Seurat and Pointillism
Georges Seurat pioneered the technique of pointillism making some of the worlds most captivating works of art in the process. This technique single handedly revolutionized several aspects in painting and art theory. Pointillism is a method that saw its beginnings at the end of the 19th century thanks to Paul Signac and Georges Seurat. This method focuses on the way that the paint is applied.
These works are covered in fairly dense dots of different solid colors to create the illusion of shapes. Pointillism came to life as a reaction to the impressionist movement. However, contrary to impressionism, pointillism attempted to depict its subjects with a controlled and methodical approach.
Seurat would carefully and slowly place dots of different colors. The purpose is for the eyes to blend these colors when viewed at a distance. This illusion works just like pixels, the eye basically composes the image automatically, this effect works best at a certain distance.
One of the most impressive things about pointillism is the way in which it would use color theory. Looking at this portrait we can see mostly warm colored tones like : pink, red, orange and brown. Instead of using darker warm colors as shadows, Seurat utilized cool colors like: blue, green and purple. This being a smart choice because, when placed together, complementary colors can create the illusion of shadows.
TAKING A LOOK AT “A SUNDAY ON LA GRANDE JATTE” (1886)
This masterpiece was created from 1884 to 1886, in three stages. He created numerous sketches and studies as preparation.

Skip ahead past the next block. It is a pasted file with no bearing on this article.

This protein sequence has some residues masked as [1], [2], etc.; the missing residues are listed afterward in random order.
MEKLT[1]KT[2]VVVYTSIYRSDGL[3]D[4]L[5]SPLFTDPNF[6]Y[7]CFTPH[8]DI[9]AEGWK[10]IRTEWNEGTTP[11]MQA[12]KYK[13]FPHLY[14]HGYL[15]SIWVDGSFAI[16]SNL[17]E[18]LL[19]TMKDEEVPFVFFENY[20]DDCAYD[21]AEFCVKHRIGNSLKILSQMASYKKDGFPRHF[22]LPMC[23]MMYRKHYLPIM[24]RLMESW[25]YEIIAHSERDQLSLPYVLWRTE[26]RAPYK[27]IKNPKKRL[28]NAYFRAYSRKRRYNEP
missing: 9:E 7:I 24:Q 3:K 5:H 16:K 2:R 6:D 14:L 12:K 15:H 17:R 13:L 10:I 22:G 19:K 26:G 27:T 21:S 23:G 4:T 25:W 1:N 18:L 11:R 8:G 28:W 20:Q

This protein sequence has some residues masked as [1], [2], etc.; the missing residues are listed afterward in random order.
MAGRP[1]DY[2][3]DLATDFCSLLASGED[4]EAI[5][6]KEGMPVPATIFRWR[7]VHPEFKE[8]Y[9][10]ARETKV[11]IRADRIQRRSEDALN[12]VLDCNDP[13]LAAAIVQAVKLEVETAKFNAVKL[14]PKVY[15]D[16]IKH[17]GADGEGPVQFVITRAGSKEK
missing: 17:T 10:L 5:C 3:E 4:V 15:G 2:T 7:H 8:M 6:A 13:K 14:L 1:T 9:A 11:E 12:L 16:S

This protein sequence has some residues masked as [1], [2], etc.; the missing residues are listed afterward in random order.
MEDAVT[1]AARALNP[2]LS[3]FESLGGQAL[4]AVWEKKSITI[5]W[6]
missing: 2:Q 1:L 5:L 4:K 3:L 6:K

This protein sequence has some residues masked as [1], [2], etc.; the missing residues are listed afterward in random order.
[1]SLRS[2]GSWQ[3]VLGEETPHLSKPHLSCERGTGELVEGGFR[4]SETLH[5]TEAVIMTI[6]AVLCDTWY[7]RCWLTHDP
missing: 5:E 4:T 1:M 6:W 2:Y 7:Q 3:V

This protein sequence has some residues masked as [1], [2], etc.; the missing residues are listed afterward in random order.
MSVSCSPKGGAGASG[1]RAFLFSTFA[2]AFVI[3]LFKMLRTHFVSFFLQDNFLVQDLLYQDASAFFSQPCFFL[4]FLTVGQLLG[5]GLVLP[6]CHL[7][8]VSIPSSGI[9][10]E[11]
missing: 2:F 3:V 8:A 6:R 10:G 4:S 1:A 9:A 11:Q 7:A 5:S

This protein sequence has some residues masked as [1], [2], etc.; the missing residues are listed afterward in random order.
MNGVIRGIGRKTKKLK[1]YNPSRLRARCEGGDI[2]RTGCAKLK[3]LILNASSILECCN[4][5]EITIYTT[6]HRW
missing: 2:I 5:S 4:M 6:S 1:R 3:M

The painting measures at a colossal 81" by 121".
It is part of the Art Institute of Chicago Permanent Collection.
Seurat, most probably, used round and bright brushes to paint. In the first layers of this piece, he used darker tones with longer strokes. Seurat built up the layers by approaching the painting with brighter colors and tones.
One important thing to note is the direction of stokes. We can see that the hat is made up of strokes that follow its circled shape. These greatly contribute to the illusions created by the painting.
The work has a border painted by the artist, which is a very uncommon and unique element. The message behind the piece is not certainly clear. However, it is theorized that it speaks on a social critique of the Parisian Bourgeoisie in a sardonic manner. It is also theorized that the bourgeois figures in this painting are gazing at the “Bathers in Asnières” who are figures in another painting of Seurat. The artists sees the latter as the future and better citizens of Paris.
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